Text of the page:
moderate_excess: (Angry Calvin)
I subscribe to the online edition of The New York Times. I don't always read every issue, but I try to when I have the time. Every so often I see an article which makes my blood run cold. The most recent one is from today's issue, and concerns the government's right to detain those it designates as 'enemy combatants' on an indefinite basis, without access to the rights guaranteed by our constitution, sometimes in solitary confinement, without bringing charges against them. Oh, sure, some say, we need to be able to do that with the most dangerous people, where bringing out the evidence against them would reveal classified sources and information and is thus against the interests of National Security. I can see where some people would buy that. But the most chilling thing in this article is the administrations definition of 'enemy combatant'. Here is the end of the article, showing the dangerous way these people think, and how it threatens all of us and our safety and freedoms.

Combine this attitude with the recent arrest of a woman for not showing her identification on a public bus, Papers Please and you can hear the jackboots getting louder and closer. Exactly what has to happen before we, the people, realize that this is no longer the land of the free?

In Terror Cases, Administration Sets Own Rules

Published: November 27, 2005


In Mr. Hamdi's Supreme Court case last year, the four justices who joined Justice Sandra Day O'Connor's controlling opinion used a narrow definition of "enemy combatant," saying, at least for purposes of that case, that it meant someone "carrying a weapon against American troops on a foreign battlefield."

The government has proposed a much broader definition.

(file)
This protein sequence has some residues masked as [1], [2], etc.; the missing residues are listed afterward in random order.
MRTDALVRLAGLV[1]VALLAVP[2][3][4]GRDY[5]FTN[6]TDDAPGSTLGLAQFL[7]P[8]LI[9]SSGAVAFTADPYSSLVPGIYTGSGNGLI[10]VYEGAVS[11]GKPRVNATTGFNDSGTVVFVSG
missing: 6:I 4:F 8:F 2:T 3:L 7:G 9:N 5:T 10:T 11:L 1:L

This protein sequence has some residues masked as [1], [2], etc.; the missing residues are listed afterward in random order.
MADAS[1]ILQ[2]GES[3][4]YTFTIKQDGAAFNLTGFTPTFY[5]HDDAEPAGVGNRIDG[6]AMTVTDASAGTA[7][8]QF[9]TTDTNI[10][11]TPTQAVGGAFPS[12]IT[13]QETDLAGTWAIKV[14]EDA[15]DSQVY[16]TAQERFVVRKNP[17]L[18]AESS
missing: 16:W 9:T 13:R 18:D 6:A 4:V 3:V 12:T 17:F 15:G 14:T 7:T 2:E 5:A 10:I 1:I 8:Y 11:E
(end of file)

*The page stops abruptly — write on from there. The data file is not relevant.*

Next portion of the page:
"The term 'enemy combatant,' " according to a Defense Department order last year, includes anyone "part of or supporting Taliban or Al Qaeda forces or associated forces."

In a hearing in December in a case brought by detainees imprisoned in the naval facility in Guantánamo Bay, Cuba, a judge questioned a Justice Department official about the limits of that definition. The official, Brian D. Boyle, said the hostilities in question were global and might continue for generations.

The judge, Joyce Hens Green of the Federal District Court in Washington, asked a series of hypothetical questions about who might be detained as an enemy combatant under the government's definition.

What about "a little old lady in Switzerland who writes checks to what she thinks is a charitable organization that helps orphans in Afghanistan but really is a front to finance Al Qaeda activities?" she asked.

And what about a resident of Dublin "who teaches English to the son of a person the C.I.A. knows to be a member of Al Qaeda?"

And "what about a Wall Street Journal reporter, working in Afghanistan, who knows the exact location of Osama bin Laden but does not reveal it to the United States government in order to protect her source?"

Mr. Boyle said the military had the power to detain all three people as enemy combatants.


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